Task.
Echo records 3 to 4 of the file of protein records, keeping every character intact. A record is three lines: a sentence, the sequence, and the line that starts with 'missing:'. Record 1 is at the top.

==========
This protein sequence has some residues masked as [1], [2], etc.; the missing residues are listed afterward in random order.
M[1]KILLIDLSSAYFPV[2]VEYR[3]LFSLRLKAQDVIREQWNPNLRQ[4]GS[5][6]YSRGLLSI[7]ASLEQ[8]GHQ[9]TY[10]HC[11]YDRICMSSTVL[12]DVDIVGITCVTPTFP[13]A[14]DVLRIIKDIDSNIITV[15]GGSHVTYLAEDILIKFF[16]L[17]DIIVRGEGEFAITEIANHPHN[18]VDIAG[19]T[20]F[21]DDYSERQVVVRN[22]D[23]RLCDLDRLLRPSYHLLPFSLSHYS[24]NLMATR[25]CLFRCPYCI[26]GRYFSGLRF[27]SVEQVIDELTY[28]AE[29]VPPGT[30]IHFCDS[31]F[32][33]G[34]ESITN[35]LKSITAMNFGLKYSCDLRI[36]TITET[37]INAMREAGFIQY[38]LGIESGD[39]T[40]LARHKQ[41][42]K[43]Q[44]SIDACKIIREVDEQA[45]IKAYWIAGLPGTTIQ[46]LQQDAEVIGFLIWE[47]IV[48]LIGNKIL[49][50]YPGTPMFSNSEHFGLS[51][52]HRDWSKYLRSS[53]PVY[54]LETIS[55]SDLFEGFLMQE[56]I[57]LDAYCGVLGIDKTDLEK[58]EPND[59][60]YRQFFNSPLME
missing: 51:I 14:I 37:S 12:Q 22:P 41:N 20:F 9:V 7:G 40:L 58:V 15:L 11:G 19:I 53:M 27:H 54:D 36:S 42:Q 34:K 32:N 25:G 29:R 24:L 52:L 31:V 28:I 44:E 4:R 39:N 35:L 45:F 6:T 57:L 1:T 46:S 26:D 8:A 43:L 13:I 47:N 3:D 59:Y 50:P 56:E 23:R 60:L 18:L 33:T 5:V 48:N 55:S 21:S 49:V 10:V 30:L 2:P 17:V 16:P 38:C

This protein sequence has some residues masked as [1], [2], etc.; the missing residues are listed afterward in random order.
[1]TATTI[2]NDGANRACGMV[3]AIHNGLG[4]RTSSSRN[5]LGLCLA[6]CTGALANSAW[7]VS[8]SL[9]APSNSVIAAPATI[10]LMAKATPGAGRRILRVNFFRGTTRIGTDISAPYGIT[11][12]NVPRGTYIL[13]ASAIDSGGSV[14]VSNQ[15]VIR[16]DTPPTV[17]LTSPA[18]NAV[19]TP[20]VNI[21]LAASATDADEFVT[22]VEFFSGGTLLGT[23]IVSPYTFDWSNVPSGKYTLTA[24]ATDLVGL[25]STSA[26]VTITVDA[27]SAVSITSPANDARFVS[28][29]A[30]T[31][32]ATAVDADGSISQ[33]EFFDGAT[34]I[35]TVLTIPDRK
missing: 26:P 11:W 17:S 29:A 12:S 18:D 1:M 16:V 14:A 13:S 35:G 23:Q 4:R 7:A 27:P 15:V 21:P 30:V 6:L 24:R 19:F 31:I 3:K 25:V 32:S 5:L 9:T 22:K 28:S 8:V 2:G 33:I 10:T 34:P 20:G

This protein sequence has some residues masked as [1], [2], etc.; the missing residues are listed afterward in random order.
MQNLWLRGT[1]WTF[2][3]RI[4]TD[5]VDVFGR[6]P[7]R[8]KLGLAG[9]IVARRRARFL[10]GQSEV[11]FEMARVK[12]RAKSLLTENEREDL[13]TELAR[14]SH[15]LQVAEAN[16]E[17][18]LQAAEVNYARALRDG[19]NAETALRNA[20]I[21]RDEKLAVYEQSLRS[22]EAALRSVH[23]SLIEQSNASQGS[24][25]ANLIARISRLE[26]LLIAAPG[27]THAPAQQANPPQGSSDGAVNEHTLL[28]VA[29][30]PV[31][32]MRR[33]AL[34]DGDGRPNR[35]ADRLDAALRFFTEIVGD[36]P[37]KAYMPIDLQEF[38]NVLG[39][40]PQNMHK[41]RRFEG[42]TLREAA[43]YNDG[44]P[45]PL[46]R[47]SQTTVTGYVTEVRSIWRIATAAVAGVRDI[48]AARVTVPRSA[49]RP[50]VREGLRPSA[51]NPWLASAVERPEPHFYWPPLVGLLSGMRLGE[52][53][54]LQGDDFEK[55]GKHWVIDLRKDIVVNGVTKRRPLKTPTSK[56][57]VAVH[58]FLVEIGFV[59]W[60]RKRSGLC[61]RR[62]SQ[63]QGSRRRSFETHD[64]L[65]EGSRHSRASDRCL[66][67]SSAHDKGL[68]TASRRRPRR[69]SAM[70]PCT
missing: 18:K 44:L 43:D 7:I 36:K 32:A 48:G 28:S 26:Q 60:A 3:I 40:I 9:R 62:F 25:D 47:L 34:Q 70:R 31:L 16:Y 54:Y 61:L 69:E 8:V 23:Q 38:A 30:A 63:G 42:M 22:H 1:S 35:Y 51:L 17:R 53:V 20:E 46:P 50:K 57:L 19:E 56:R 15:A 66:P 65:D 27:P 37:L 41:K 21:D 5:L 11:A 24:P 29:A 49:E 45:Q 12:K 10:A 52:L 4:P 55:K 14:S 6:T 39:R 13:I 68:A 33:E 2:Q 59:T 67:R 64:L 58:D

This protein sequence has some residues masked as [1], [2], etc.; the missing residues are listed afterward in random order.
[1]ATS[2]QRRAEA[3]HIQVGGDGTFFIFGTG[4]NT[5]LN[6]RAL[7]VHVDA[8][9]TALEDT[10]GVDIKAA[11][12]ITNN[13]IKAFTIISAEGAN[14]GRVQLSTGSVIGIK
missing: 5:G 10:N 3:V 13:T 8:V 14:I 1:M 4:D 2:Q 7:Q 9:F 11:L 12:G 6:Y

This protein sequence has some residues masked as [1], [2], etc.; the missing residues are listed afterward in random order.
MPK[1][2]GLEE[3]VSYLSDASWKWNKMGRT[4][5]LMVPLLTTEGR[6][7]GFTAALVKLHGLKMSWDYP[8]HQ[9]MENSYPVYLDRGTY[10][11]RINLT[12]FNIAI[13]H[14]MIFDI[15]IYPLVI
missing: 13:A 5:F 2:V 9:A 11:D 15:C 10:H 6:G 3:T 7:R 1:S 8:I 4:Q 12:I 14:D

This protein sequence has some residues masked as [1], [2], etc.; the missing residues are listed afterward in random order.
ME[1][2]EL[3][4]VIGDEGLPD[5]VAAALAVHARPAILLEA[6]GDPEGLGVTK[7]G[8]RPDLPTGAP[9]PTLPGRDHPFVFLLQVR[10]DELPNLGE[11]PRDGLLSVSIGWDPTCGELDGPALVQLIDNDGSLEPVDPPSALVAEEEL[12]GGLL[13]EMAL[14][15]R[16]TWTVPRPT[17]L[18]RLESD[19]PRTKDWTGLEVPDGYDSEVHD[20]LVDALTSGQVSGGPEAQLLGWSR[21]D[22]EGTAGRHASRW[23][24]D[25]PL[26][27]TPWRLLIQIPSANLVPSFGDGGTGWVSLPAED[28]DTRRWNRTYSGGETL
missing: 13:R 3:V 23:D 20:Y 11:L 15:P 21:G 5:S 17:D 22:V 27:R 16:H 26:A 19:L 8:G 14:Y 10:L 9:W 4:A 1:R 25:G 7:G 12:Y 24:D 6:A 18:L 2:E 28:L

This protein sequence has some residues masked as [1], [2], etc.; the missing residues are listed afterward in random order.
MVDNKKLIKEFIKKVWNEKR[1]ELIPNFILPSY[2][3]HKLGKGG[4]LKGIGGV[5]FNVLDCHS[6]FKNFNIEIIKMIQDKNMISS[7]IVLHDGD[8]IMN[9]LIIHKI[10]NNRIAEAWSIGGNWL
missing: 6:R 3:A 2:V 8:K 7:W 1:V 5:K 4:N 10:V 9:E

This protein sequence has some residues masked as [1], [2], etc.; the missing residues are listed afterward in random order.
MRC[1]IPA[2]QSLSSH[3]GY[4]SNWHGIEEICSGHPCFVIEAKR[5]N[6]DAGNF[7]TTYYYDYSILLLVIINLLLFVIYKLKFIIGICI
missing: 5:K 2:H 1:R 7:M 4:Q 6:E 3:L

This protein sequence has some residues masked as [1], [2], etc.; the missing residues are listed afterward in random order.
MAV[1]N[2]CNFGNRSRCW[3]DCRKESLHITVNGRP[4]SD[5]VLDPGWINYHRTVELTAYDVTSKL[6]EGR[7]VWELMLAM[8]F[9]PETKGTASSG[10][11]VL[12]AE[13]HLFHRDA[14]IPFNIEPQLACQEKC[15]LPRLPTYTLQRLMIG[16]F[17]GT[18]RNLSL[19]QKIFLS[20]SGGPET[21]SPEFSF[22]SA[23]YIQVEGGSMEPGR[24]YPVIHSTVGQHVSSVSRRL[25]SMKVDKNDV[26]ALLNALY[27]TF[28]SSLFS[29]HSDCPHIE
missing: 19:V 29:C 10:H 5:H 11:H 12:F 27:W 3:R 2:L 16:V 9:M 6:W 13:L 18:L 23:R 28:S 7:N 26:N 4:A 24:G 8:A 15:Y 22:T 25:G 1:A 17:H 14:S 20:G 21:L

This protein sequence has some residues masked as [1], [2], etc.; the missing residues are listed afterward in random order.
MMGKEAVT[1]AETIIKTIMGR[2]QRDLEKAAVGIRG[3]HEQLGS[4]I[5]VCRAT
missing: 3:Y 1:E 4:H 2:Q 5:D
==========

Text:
This protein sequence has some residues masked as [1], [2], etc.; the missing residues are listed afterward in random order.
MQNLWLRGT[1]WTF[2][3]RI[4]TD[5]VDVFGR[6]P[7]R[8]KLGLAG[9]IVARRRARFL[10]GQSEV[11]FEMARVK[12]RAKSLLTENEREDL[13]TELAR[14]SH[15]LQVAEAN[16]E[17][18]LQAAEVNYARALRDG[19]NAETALRNA[20]I[21]RDEKLAVYEQSLRS[22]EAALRSVH[23]SLIEQSNASQGS[24][25]ANLIARISRLE[26]LLIAAPG[27]THAPAQQANPPQGSSDGAVNEHTLL[28]VA[29][30]PV[31][32]MRR[33]AL[34]DGDGRPNR[35]ADRLDAALRFFTEIVGD[36]P[37]KAYMPIDLQEF[38]NVLG[39][40]PQNMHK[41]RRFEG[42]TLREAA[43]YNDG[44]P[45]PL[46]R[47]SQTTVTGYVTEVRSIWRIATAAVAGVRDI[48]AARVTVPRSA[49]RP[50]VREGLRPSA[51]NPWLASAVERPEPHFYWPPLVGLLSGMRLGE[52][53][54]LQGDDFEK[55]GKHWVIDLRKDIVVNGVTKRRPLKTPTSK[56][57]VAVH[58]FLVEIGFV[59]W[60]RKRSGLC[61]RR[62]SQ[63]QGSRRRSFETHD[64]L[65]EGSRHSRASDRCL[66][67]SSAHDKGL[68]TASRRRPRR[69]SAM[70]PCT
missing: 18:K 44:L 43:D 7:I 36:K 32:A 48:G 28:S 26:Q 60:A 3:I 40:I 9:R 62:F 25:D 47:L 34:Q 70:R 31:L 16:Y 54:Y 61:L 69:E 8:V 23:Q 38:A 30:A 63:G 42:M 22:H 1:S 35:Y 51:L 17:R 53:V 20:E 46:P 50:K 57:L 19:E 56:R 15:A 66:P 65:D 27:P 37:L 41:K 21:D 5:L 11:A 24:P 29:A 49:E 45:Q 12:K 10:A 52:L 4:P 55:K 14:S 6:T 39:R 13:I 68:A 33:E 2:Q 59:T 67:R 64:L 58:D

This protein sequence has some residues masked as [1], [2], etc.; the missing residues are listed afterward in random order.
[1]ATS[2]QRRAEA[3]HIQVGGDGTFFIFGTG[4]NT[5]LN[6]RAL[7]VHVDA[8][9]TALEDT[10]GVDIKAA[11][12]ITNN[13]IKAFTIISAEGAN[14]GRVQLSTGSVIGIK
missing: 5:G 10:N 3:V 13:T 8:V 14:I 1:M 4:D 2:Q 7:Q 9:F 11:L 12:G 6:Y